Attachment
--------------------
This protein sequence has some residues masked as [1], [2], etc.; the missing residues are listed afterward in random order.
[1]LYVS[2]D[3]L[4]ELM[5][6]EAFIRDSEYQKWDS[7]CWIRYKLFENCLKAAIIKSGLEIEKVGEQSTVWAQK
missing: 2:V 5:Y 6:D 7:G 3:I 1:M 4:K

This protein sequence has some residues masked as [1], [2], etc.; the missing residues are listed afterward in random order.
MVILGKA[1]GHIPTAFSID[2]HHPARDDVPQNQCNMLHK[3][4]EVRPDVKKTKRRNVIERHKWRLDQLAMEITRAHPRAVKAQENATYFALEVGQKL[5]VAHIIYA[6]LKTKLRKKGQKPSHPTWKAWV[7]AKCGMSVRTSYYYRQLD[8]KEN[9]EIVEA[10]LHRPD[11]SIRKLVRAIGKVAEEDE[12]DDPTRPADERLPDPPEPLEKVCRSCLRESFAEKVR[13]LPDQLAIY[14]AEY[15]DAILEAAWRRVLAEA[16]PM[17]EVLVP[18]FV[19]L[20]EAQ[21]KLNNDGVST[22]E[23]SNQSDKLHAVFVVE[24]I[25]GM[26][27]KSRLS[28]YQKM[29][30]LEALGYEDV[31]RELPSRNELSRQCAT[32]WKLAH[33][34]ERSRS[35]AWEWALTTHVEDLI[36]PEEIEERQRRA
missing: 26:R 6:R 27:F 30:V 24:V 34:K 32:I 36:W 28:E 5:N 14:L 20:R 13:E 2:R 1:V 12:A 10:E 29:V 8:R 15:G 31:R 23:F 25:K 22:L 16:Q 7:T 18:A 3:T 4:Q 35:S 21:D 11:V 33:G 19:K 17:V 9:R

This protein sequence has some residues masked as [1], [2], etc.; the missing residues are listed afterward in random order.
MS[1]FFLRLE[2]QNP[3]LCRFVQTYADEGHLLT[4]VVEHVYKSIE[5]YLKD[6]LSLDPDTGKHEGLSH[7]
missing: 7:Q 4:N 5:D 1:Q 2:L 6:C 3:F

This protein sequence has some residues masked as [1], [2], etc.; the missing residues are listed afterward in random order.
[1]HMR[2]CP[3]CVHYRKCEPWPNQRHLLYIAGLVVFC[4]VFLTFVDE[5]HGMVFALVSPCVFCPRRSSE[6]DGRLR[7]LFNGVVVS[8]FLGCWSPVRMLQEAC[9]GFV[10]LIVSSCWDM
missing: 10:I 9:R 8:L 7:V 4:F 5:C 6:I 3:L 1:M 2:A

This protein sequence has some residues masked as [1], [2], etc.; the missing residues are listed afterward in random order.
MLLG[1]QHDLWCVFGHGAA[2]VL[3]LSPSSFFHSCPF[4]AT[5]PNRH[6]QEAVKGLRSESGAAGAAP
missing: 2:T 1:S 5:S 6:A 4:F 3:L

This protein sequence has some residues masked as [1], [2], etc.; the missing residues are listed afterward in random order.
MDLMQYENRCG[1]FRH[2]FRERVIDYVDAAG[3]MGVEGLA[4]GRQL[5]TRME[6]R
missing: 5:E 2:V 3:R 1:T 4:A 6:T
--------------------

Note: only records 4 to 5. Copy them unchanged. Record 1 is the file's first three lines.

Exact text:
This protein sequence has some residues masked as [1], [2], etc.; the missing residues are listed afterward in random order.
[1]HMR[2]CP[3]CVHYRKCEPWPNQRHLLYIAGLVVFC[4]VFLTFVDE[5]HGMVFALVSPCVFCPRRSSE[6]DGRLR[7]LFNGVVVS[8]FLGCWSPVRMLQEAC[9]GFV[10]LIVSSCWDM
missing: 10:I 9:R 8:L 7:V 4:F 5:C 6:I 3:L 1:M 2:A

This protein sequence has some residues masked as [1], [2], etc.; the missing residues are listed afterward in random order.
MLLG[1]QHDLWCVFGHGAA[2]VL[3]LSPSSFFHSCPF[4]AT[5]PNRH[6]QEAVKGLRSESGAAGAAP
missing: 2:T 1:S 5:S 6:A 4:F 3:L